• “Charlottesville’s Robert E. Lee Monument is Coming Down, Thanks to Me and Black Women Like Me” July 10, 2021 Teen Vogue article.
  • Hard copy of the Virginia Poet Laureate Luisa Igloria’s work “Dear America” presented during Governor Ralph. S. Northam’s commemoration of Juneteenth in 2021 at Fort Monroe.
  • Gifts from the dedication ceremony from the Mattaponi and Pamunkey nations, hand painted gourd rattle and hand crafted earrings with sturgeon scale and beading.
  • Booklet which outlines Virginia’s first One Virginia Plan for Inclusive Excellence.
  • “Rumors of War Wasn’t a Rumor” photo lithographic plate with oil-based ink & sealant created by Marshal Turner, Jade Gibbens, and Studio Two Three.
  • Copy of the LGBTQ Richmond Walking Tour created by Blake McDonald.
  • First Presbyterian Church Session 2020 minutes approving the formation of a Dismantling Racism – Building The Beloved Community Advisory Group,
  • Video of the One Commonwealth Many Virginians: Uniting in Interfaith Prayer for Healing and Unity event.
  • Piece of tarp from the unveiling of Kehinde Wiley’s Rumors of War Statue and photos from the unveiling event.
  • Document describing selected student submissions from the Governor’s Inaugural Black History Month Historical Marker Contest.
  • “Post-Colonial Love Poem” by 2021 Pulitzer Prize for Poetry Winner Natalie Diaz.
  • New Legacy Postcard created by Marc Cheatham and Noah Scalin.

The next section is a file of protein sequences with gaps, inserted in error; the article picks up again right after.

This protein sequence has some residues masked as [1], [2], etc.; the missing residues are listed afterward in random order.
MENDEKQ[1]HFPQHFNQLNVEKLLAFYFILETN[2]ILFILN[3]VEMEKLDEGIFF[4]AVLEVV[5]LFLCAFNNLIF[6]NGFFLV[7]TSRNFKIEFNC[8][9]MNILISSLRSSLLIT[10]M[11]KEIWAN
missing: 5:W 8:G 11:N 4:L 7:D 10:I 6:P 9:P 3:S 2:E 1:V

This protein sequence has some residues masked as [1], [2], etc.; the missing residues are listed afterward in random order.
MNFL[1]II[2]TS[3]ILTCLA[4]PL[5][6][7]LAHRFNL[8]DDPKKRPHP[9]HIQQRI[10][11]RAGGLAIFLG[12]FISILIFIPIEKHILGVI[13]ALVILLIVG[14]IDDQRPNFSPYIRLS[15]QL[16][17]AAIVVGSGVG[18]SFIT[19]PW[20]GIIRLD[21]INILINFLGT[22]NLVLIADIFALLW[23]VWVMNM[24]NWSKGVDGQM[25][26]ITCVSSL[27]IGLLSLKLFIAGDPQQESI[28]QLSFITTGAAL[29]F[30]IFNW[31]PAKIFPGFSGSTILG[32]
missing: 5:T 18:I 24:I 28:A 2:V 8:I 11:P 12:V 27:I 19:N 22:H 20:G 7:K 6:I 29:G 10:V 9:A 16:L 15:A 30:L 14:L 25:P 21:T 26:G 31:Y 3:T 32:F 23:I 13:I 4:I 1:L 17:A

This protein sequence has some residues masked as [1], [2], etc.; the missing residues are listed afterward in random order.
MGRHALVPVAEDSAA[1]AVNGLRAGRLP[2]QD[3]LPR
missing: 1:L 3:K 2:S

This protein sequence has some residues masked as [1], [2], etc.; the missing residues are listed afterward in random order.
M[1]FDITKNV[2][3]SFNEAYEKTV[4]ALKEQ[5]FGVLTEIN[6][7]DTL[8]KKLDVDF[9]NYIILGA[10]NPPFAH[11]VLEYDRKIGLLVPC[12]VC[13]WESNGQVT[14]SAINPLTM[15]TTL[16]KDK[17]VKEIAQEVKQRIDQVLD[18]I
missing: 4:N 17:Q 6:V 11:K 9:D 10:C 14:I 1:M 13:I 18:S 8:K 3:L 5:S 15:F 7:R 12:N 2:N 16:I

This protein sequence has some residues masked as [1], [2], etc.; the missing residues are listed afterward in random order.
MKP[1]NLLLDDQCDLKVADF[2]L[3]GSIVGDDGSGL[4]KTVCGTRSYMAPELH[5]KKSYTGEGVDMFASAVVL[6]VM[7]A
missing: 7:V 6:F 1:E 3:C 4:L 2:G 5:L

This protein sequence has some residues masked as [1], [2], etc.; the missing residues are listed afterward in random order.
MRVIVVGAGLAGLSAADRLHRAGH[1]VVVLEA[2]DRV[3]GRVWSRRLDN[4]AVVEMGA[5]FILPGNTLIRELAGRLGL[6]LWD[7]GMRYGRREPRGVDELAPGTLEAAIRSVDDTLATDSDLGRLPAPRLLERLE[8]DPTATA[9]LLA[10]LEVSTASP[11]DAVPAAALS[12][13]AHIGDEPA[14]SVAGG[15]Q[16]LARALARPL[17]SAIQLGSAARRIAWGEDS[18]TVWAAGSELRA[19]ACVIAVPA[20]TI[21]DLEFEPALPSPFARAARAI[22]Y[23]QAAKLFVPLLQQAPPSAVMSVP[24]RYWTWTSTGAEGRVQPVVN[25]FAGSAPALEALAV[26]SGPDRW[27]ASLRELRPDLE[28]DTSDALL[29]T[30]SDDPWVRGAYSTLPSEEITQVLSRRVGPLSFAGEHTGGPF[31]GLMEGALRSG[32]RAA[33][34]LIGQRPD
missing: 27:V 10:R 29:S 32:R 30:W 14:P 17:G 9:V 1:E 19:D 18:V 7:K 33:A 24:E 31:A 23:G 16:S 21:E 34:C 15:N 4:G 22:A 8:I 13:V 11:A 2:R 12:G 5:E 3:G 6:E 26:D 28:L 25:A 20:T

• List of artifacts in the previous capsule as described in a Richmond Dispatch article dated October 26, 1887.
  • Photo collage of individuals who contributed artifacts to the new time capsule and thank you note.

My Soapbox

The items placed in the time capsule were chosen by a committee comprised of “historians from the Richmond region’s leading historical and cultural museums and members of Governor Northam’s cabinet.“ Given the makeup of the committee, it is not surprising that many of the items were suggested by Governor Northam, First Lady Pam Northam, or components of the Office of the Governor.

The overall scope of the items is obviously narrow. I would have preferred a broader sampling of Richmond and Virginia society. However, in the official document that will be included in the time capsule, the Governor made his intent clear:

“The creation of this new capsule is a response to the Virginia represented in the old capsule, which promoted Lost Cause mythology and only represented the stories and experiences of a small segment of society. It is also a representation of the Virginia today, one rooted in our values of inclusion, equity, and diversity. The items selected were chosen to tell the stories of courageous groups who fought for a more equitable, diverse, and inclusive society, while honestly portraying the work that still remains. This means that the capsule focuses on the story of race in Richmond, but also represents the incredible diversity of Virginia and the path forward as we address historic justice in the Commonwealth.”

One problem with this statement: As of around noon today, work crews still had not found the old capsule.